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Archive for July, 2010

New Government Forum To Drive Accessibility

The UK government’s new ‘eAccessibility Forum’ will address three key areas: improving the regulatory framework; supporting businesses; and developing an ‘e-accessibility action plan, Ed Vaizey, Minister for Culture, Communications and Creative Industries, told delegates at the recent E-Access ’10 event in London. The event was hosted by E-Access Bulletin publisher Headstar with the OneVoice Coalition for Accessible ICT.

The eAccessibility Forum was announced in the Digital Britain Act and is led by officials at the Department for Business, Innovation and Skills (BIS). On its first area of work, regulation, Vaizey said a consultation document would be published in September on the UK’s implementation of the Regulatory Framework for Electronic Communications in the European Union, amended in November of last year, which covers electronic accessibility. The UK is required to transpose the framework by the end of 2011, he said.

The forum’s eventual ‘e-accessibility action plan’ will cover both consumer technologies and website accessibility, Vaizey said. “[This] doesn’t necessarily mean by imposing regulations on bodies. It can be through partnership and persuasiveness as well and working together,” he said.

The minister was speaking the day after UK digital champion Martha Lane Fox launched her Manifesto for a Networked Nation which included the recommendation (in paragraph 9.2) that “Government should close down publicly funded websites that consistently fail to meet its own web accessibility guidelines.”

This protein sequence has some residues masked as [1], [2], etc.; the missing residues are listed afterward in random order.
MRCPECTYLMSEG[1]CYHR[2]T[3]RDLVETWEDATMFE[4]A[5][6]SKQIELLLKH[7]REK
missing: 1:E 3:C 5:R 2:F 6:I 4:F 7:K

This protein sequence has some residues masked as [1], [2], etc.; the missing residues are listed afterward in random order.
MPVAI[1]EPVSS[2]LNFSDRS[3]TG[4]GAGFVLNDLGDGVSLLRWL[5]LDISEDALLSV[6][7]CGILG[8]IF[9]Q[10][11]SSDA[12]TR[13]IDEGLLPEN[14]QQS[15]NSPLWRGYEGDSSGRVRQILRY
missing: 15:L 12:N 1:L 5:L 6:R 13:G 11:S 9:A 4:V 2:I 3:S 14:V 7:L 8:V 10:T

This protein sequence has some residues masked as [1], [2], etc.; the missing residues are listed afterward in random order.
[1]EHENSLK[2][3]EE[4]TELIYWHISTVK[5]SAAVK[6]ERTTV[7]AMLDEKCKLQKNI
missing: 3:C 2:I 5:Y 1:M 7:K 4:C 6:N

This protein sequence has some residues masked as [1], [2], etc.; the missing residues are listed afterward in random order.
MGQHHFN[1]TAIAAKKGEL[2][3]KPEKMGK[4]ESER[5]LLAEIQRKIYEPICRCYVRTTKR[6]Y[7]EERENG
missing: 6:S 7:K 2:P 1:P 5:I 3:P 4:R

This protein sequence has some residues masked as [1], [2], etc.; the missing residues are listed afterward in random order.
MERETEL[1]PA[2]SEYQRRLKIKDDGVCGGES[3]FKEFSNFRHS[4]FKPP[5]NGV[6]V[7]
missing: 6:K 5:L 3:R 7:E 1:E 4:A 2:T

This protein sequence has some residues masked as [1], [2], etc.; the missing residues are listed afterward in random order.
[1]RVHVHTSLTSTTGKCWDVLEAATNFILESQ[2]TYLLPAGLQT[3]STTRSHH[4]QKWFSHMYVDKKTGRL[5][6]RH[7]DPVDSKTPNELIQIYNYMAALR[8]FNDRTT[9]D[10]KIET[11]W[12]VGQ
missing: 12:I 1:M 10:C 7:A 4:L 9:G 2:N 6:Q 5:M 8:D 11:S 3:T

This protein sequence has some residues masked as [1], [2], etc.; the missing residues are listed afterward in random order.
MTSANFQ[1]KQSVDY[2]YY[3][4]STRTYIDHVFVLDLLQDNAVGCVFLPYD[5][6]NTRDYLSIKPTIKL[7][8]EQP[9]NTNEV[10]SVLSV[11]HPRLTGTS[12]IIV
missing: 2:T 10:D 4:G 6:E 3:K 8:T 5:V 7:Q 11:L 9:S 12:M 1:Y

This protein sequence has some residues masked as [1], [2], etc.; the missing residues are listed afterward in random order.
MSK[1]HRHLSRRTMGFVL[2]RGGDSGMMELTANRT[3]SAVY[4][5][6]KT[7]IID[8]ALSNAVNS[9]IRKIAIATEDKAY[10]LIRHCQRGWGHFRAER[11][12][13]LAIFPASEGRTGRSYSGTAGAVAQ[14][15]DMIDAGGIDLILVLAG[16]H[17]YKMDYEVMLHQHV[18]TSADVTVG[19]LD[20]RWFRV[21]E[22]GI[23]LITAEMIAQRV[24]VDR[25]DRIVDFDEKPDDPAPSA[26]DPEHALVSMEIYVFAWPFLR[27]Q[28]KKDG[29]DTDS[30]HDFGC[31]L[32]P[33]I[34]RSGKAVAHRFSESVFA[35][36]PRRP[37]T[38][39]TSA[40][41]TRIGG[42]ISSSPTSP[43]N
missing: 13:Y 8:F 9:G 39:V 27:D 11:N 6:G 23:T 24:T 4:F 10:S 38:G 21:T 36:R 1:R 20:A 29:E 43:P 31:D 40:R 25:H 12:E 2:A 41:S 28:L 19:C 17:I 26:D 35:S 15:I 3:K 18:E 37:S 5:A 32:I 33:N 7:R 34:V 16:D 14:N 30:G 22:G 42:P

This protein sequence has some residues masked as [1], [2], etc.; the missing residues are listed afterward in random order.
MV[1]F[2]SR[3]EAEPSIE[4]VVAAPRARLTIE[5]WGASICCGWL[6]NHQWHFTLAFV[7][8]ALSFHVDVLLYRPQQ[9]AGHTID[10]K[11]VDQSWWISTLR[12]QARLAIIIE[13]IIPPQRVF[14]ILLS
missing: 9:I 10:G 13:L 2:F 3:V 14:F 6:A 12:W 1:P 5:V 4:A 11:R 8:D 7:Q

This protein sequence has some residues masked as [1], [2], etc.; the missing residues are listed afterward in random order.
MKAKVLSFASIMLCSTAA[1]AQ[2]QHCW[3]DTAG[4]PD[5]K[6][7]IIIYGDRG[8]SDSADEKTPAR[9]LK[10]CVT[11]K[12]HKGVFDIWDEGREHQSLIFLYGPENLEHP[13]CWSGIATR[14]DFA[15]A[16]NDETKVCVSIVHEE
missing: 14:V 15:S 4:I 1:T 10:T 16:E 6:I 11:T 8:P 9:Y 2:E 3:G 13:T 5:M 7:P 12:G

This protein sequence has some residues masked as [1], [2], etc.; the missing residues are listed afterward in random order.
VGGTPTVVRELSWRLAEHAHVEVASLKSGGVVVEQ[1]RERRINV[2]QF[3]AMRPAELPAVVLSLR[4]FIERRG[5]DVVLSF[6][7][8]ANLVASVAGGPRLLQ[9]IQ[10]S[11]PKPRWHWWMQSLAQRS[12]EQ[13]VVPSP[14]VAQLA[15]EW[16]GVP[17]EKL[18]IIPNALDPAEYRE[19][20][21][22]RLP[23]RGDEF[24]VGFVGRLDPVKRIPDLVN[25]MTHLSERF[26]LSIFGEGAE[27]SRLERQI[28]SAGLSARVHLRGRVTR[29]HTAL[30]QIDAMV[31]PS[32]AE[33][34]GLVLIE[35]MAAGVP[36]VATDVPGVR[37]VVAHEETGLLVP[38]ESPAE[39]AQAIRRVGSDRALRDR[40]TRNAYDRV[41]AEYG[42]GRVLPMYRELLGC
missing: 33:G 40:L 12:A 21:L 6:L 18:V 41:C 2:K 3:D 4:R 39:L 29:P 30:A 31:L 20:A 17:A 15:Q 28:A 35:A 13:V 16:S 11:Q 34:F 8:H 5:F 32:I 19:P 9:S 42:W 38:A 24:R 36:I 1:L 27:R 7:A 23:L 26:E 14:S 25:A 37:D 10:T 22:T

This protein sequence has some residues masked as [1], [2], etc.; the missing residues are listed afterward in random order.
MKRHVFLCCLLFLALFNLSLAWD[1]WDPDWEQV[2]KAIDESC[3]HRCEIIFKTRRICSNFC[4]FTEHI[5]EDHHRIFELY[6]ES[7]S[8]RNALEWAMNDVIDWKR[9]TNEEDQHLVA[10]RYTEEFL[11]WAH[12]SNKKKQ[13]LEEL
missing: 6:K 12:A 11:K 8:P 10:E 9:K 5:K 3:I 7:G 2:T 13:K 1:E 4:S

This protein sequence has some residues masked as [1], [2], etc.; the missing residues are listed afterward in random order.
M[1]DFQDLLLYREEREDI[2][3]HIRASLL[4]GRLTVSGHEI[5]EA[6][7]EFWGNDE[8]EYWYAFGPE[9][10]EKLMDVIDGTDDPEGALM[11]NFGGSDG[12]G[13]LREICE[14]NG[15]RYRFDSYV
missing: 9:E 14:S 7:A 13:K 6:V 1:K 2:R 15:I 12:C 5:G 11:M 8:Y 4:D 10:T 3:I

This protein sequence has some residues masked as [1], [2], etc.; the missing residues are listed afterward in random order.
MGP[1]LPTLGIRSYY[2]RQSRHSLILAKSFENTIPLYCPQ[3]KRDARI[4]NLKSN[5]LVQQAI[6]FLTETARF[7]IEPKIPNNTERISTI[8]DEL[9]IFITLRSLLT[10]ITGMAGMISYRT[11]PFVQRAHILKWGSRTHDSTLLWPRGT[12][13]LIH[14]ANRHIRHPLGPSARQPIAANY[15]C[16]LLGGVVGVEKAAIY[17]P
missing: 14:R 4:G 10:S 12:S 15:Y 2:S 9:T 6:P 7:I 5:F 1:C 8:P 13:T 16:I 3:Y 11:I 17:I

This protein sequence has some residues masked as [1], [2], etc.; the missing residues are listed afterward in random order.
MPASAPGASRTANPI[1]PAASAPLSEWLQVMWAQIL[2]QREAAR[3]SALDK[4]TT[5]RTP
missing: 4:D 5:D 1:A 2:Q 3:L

Note: Further in-depth coverage of E-Access ’10 will be featured in our August issue.

Australian ‘e-Playground’ For Children of All Abilities

Memory-improvement games and an activity allowing children to create their own music are two of the games in a new free online play environment for children with special needs and disabilities.

The All Abilities ePlayground was created by the Australian arm of Sonokids, an international non-profit organisation developing technology for disabled people. It was commissioned by Gold Coast City Council in Queensland, Australia, with the state’s Department of Communities (Disability Services).

Access features include a ‘function for children with limited motor skills who can blow into a microphone to control games; and a ‘single switch’ control for children who are only able to use a single button on a computer.

The platform is based on the objectives behind 17 outdoor ‘All Abilities’ playgrounds built by councils across Queensland, as part of a government project.

Phia Damsma, creative director of Sonokids Australia, told E-Access Bulletin the ePlayground was designed to be as inclusive as possible. “In addition to more traditional devices like keyboards, mice and joysticks, the ePlayground is tailored for use with touch screens and low-tech assistive technologies”, Damsma said.

The ePlayground received positive feedback after being tested by special schools and special education units throughout Queensland, and it is hoped funding will be found for further development including personalising the platform to offer relevant local educational information, said Damsma.

“The current ePlayground introduces children to iconic Australian animals such as kangaroos, pelicans and crocs. We invite requests for Sonokids to localise and customise the ePlayground’s design concept to suit other countries, languages and cultures”, she said.

Council Offers Real-Time Sign Language Video

Deaf users of Sutton Council’s website in the UK will be able to contact customer services through a live, online sign language interpreter, in what the system’s owners believe to be the first service of its kind.